It may sound strange to have a strategy when it comes to your MBA recommendation letter—after all, you’re not the one writing it! But without some kind of gameplan in place, it’s possible to miss big opportunities.
An MBA recommendation letter is essentially a reference from someone you know—a current or former boss, colleague, mentor, or other professional/personal contact—who can describe your best qualities and why you’re a strong fit for the MBA program that you’re applying for.
Now I have mentioned this in previous posts, and I will say it again: I am the epitome of average. My GPA was right in the average, my GMAT score was pretty low, and my work history was of high quality, but average quantity.
If I was reviewing my application from an admissions committee’s point of view, I would be a big-time fence-sitter. Outside of my essays and interviews, there was only one other thing I could leverage to stand out, and it was my MBA recommendation letter.
Here’s five steps for getting a great letter of recommendation:
1. Choose your recommenders wisely
There are a couple schools of thought when it comes to deciding on your recommenders: One, you can think of the person that has a title which might hold the most weight, or two, you can ask people who really know you and could speak to your everyday character.
Hopefully it’s obvious that the latter is best. This point was reinforced in a casual conversation I had with an admissions committee member after I had been accepted. He told me that a truly knowledgeable manager who can speak of teamwork is better than a lofty senator.
Thankfully (at least in this case) I don’t know any senators personally, so that option wasn’t really open to me. That turned out to be a good thing because I instead used two direct managers from previous jobs who had worked with me every day in the trenches and who knew who I was. The real goal is to convey more about you than what your resume and test scores are capable of conveying.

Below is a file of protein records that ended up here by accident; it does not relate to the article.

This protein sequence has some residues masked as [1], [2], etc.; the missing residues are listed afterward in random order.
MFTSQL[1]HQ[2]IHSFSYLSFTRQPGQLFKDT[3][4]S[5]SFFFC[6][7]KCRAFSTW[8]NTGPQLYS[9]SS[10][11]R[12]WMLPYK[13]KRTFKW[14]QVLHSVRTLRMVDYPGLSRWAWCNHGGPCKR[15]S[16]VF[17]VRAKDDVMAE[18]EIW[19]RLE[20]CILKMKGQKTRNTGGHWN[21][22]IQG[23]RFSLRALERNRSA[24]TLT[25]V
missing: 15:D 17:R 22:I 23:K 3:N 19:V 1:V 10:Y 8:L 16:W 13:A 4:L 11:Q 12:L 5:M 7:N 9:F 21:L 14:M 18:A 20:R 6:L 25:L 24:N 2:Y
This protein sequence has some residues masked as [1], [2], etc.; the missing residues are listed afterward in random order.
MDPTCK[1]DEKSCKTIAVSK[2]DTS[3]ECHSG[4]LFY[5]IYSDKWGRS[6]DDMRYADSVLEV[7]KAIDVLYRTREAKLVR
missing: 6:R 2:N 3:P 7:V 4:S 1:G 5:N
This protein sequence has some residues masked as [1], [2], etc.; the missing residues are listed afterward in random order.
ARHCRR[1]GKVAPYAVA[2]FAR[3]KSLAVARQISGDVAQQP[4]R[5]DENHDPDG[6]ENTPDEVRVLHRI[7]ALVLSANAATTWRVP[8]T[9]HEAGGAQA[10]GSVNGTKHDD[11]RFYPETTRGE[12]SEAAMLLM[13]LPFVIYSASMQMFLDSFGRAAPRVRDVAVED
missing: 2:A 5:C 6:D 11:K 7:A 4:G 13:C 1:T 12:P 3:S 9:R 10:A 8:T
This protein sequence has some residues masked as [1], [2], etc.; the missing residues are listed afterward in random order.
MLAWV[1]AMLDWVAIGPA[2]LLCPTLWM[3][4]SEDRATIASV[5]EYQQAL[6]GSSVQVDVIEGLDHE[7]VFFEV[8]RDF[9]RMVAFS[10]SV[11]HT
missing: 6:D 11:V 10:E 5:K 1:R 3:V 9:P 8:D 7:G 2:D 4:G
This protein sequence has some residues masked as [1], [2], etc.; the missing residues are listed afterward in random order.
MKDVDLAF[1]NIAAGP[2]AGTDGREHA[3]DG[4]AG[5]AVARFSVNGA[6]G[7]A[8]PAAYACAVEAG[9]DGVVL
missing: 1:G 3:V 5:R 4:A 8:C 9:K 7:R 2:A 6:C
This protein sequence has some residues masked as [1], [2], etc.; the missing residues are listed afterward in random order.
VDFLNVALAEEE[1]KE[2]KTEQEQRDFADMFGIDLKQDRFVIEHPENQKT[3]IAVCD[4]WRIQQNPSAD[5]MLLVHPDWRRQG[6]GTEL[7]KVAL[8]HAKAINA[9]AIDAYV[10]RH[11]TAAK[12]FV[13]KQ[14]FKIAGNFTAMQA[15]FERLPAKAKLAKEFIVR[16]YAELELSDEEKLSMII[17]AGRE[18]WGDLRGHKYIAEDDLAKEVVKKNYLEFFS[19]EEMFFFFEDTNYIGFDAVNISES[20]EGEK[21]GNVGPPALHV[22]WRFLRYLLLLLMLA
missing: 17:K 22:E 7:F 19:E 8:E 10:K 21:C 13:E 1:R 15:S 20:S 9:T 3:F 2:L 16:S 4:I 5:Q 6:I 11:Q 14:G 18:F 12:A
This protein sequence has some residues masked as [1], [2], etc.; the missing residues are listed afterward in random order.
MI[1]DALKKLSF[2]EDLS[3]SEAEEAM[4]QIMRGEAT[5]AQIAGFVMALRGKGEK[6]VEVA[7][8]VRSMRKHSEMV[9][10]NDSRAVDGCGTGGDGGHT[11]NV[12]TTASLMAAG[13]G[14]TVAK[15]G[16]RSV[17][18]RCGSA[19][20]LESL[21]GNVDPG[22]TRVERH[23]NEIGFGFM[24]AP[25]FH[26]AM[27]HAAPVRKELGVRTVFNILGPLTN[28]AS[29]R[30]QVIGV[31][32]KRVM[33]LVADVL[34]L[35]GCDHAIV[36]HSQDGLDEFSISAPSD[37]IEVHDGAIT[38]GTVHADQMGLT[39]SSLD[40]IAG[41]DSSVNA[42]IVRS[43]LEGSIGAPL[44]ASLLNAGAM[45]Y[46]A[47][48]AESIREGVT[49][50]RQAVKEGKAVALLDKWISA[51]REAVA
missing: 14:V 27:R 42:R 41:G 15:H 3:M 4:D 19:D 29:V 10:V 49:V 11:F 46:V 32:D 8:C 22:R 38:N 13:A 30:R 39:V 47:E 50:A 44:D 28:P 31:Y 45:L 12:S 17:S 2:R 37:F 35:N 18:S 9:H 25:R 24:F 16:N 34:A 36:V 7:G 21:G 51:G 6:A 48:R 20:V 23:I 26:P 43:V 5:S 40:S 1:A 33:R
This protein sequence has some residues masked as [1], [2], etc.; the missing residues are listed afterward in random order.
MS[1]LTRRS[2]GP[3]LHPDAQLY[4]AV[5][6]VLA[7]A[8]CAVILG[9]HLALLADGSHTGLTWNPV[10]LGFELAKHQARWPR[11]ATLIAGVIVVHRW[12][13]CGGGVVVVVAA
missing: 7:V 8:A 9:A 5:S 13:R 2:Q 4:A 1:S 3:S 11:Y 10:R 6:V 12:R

GMAC Common Letter of Recommendation
If you’re looking for an MBA recommendation letter sample or template, look no further than the Graduate Management Admission Council (GMAC).
GMAC, together with a group of leading business schools, offers a Common Letter Of Recommendation (LOR) form, saving you and your recommenders time by providing a single, common set of questions for recommenders to answer.
2. Ask early!
As soon as you decide you are going to apply to business school, find out who you want to write your MBA reference letters and ask them.
I missed two application deadlines because one of my recommenders was a little slow to pull the trigger (that was just his personality). It was not very comfortable when I had to follow up with him on two separate occasions… So the best thing to do is let them have all the time in the world by asking early.
3. Establish a theme
Work with your recommenders to determine a theme. This is something that a lot of admissions consultants suggest as part of defining your personal brand.
Admittedly, I did not apply this tactic, mostly because I was in such a rush to get everything submitted. The most I did was share my statement of intent with my recommenders to give them a feel for what I was trying to get across.
In a perfect world, however, I would have sat down with them individually to discuss those things in greater detail. Perhaps we could have come up with specific examples together that would have been impactful for the admissions committee.
4. Highlight your soft skills
If I had done that, I think the best approach would have been to define my soft skills (i.e. relationships, ability to diffuse tense situations, communication, likeability, teamwork etc.). Those carry more weight than any hard skills even though, yes, you should be efficient at your job.
5. Ensure your MBA recommendation letter complements the rest of your application
Once you officially make the decision to apply to business school, the test scores, GPA, and work history are going to be what they are, you won’t be able to change much about them.
When it comes to letters of recommendation, however, this is a fantastic opportunity to see where holes might exist and fill them with outstanding examples of character and authenticity. Those are the kinds of things that admissions committees love the most: your human side.
Our MBA Newcomer, Ryan Price, is the host and founder of MBA Secrets and starts his full-time MBA at BYU Marriott School of Business in the fall. We follow Ryan through his MBA journey, giving you the inside scoop on life as an MBA student.